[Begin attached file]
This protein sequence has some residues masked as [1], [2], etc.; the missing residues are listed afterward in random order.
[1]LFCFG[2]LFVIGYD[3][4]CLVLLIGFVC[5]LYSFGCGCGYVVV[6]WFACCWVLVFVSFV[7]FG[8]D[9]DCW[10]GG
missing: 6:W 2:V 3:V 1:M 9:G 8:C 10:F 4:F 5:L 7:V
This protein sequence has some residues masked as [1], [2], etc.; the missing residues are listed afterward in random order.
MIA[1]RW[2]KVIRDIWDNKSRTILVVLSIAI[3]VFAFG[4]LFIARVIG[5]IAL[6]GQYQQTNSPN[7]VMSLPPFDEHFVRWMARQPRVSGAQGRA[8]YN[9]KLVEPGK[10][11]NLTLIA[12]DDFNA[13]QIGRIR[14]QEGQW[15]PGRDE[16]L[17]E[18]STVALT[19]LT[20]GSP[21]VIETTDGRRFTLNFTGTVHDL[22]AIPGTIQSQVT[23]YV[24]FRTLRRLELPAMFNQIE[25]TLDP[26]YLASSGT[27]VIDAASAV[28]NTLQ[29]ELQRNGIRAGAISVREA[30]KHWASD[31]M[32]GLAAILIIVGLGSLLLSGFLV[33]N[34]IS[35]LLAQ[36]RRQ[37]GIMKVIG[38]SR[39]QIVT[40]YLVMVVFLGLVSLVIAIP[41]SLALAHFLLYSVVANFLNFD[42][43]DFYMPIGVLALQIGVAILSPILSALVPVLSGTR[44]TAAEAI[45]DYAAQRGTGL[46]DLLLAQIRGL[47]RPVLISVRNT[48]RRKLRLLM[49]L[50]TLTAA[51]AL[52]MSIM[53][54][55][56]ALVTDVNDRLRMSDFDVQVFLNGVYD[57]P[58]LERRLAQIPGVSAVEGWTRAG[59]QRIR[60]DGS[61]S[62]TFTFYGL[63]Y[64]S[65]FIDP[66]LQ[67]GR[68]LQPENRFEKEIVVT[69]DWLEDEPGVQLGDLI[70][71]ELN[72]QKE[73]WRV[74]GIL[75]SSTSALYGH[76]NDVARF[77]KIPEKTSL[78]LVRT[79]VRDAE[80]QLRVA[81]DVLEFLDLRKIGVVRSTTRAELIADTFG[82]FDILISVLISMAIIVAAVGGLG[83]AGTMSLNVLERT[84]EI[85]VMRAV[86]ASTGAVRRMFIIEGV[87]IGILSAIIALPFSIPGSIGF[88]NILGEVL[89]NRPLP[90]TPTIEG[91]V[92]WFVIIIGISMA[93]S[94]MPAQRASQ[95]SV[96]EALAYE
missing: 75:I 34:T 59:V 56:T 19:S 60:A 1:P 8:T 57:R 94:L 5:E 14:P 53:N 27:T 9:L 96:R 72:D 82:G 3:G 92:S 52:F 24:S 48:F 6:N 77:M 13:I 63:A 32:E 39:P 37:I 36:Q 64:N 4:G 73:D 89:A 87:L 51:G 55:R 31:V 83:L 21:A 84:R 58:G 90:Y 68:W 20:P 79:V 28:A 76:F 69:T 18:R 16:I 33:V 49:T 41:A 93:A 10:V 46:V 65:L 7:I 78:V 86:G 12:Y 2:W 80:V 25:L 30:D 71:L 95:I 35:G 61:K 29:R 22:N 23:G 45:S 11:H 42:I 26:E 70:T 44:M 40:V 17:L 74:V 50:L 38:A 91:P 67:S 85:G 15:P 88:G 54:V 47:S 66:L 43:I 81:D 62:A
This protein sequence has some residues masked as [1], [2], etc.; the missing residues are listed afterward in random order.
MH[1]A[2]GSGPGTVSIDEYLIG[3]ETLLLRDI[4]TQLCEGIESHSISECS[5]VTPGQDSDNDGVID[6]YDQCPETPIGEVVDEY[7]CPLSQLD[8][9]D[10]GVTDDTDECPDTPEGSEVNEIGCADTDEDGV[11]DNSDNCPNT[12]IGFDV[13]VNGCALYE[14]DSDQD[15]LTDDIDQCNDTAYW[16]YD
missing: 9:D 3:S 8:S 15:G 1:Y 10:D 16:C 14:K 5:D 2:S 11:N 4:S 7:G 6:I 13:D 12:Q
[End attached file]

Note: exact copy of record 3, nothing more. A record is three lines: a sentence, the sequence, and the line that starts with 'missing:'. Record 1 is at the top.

This protein sequence has some residues masked as [1], [2], etc.; the missing residues are listed afterward in random order.
MH[1]A[2]GSGPGTVSIDEYLIG[3]ETLLLRDI[4]TQLCEGIESHSISECS[5]VTPGQDSDNDGVID[6]YDQCPETPIGEVVDEY[7]CPLSQLD[8][9]D[10]GVTDDTDECPDTPEGSEVNEIGCADTDEDGV[11]DNSDNCPNT[12]IGFDV[13]VNGCALYE[14]DSDQD[15]LTDDIDQCNDTAYW[16]YD
missing: 9:D 3:S 8:S 15:G 1:Y 10:D 16:C 14:K 5:D 2:S 11:N 4:S 7:G 6:I 13:D 12:Q